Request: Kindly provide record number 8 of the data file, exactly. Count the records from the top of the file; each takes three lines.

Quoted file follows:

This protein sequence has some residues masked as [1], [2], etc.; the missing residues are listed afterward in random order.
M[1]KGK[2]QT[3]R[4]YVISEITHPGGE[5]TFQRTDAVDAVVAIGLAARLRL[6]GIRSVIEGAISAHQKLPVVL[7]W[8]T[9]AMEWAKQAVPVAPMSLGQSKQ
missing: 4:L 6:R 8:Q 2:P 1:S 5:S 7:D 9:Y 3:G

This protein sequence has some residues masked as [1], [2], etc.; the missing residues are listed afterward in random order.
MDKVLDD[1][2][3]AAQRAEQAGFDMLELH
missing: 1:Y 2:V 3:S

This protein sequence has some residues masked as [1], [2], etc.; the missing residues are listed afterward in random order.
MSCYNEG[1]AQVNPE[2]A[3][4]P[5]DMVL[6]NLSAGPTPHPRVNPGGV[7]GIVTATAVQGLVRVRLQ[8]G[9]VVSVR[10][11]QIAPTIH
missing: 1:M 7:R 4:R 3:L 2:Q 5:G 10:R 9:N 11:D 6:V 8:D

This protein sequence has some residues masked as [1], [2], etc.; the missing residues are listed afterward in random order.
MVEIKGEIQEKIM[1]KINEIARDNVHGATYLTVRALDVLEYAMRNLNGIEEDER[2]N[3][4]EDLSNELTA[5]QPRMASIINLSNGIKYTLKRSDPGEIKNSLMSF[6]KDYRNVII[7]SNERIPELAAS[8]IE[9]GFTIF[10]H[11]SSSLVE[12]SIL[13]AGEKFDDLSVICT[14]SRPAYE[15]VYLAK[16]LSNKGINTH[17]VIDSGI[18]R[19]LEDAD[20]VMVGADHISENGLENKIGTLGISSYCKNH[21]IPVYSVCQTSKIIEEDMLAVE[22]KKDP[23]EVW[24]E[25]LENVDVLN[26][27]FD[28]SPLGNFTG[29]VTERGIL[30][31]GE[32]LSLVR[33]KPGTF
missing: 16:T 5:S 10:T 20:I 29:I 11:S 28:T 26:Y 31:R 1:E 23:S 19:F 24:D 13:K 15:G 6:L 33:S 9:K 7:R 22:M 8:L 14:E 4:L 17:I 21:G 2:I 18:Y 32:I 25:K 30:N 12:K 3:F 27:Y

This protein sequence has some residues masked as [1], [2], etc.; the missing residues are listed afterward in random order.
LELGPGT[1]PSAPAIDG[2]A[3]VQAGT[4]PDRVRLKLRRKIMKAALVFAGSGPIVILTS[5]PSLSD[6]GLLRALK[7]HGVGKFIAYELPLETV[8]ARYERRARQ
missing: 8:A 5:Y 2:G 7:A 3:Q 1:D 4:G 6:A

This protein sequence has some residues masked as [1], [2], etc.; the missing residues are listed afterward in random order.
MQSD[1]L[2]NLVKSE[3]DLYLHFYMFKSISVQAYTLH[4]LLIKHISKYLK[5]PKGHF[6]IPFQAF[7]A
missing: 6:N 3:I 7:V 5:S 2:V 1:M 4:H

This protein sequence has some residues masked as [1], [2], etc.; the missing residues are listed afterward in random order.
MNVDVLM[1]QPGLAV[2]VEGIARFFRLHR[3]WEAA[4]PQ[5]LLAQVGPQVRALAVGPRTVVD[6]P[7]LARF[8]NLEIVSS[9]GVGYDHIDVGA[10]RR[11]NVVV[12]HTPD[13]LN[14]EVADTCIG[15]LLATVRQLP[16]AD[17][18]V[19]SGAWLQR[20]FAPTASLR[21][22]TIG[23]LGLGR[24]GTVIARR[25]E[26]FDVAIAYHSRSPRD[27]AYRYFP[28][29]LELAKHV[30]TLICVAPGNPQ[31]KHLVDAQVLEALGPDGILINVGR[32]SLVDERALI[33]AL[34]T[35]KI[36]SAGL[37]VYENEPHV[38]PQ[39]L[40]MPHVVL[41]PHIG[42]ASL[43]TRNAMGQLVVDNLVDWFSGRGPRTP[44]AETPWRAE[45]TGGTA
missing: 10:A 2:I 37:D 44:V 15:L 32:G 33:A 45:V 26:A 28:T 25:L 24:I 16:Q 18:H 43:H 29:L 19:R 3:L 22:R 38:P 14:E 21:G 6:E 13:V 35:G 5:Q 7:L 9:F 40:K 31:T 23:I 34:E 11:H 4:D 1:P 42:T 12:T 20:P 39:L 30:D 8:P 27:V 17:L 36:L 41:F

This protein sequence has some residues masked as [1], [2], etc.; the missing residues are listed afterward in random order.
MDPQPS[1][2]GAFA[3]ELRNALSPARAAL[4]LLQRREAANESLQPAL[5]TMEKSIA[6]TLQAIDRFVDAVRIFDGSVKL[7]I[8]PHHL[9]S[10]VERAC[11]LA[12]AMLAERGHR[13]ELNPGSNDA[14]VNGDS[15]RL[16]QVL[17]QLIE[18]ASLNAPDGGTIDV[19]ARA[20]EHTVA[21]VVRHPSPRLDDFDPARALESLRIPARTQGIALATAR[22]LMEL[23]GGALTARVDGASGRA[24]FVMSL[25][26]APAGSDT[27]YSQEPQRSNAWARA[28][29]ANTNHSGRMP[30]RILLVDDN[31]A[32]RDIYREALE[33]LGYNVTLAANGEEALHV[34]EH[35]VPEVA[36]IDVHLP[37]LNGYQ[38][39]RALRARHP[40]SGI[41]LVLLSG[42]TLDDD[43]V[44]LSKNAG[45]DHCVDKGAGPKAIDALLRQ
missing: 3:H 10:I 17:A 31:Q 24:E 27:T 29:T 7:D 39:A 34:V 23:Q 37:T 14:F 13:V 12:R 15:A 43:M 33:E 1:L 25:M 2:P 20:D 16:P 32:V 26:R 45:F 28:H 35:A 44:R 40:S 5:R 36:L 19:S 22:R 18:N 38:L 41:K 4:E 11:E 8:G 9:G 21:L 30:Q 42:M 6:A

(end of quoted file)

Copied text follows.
This protein sequence has some residues masked as [1], [2], etc.; the missing residues are listed afterward in random order.
MDPQPS[1][2]GAFA[3]ELRNALSPARAAL[4]LLQRREAANESLQPAL[5]TMEKSIA[6]TLQAIDRFVDAVRIFDGSVKL[7]I[8]PHHL[9]S[10]VERAC[11]LA[12]AMLAERGHR[13]ELNPGSNDA[14]VNGDS[15]RL[16]QVL[17]QLIE[18]ASLNAPDGGTIDV[19]ARA[20]EHTVA[21]VVRHPSPRLDDFDPARALESLRIPARTQGIALATAR[22]LMEL[23]GGALTARVDGASGRA[24]FVMSL[25][26]APAGSDT[27]YSQEPQRSNAWARA[28][29]ANTNHSGRMP[30]RILLVDDN[31]A[32]RDIYREALE[33]LGYNVTLAANGEEALHV[34]EH[35]VPEVA[36]IDVHLP[37]LNGYQ[38][39]RALRARHP[40]SGI[41]LVLLSG[42]TLDDD[43]V[44]LSKNAG[45]DHCVDKGAGPKAIDALLRQ
missing: 3:H 10:I 17:A 31:Q 24:E 27:T 29:T 7:D 39:A 34:V 23:Q 37:T 14:F 13:V 12:R 15:A 43:M 33:E 1:L 25:M 2:P 20:D 16:P 32:V 26:R 45:F 28:H 35:A 44:R 40:S 5:R 36:L 19:S 22:R 18:N 38:L 41:K 4:E 11:E 8:G 9:G 21:L 30:Q 42:M 6:A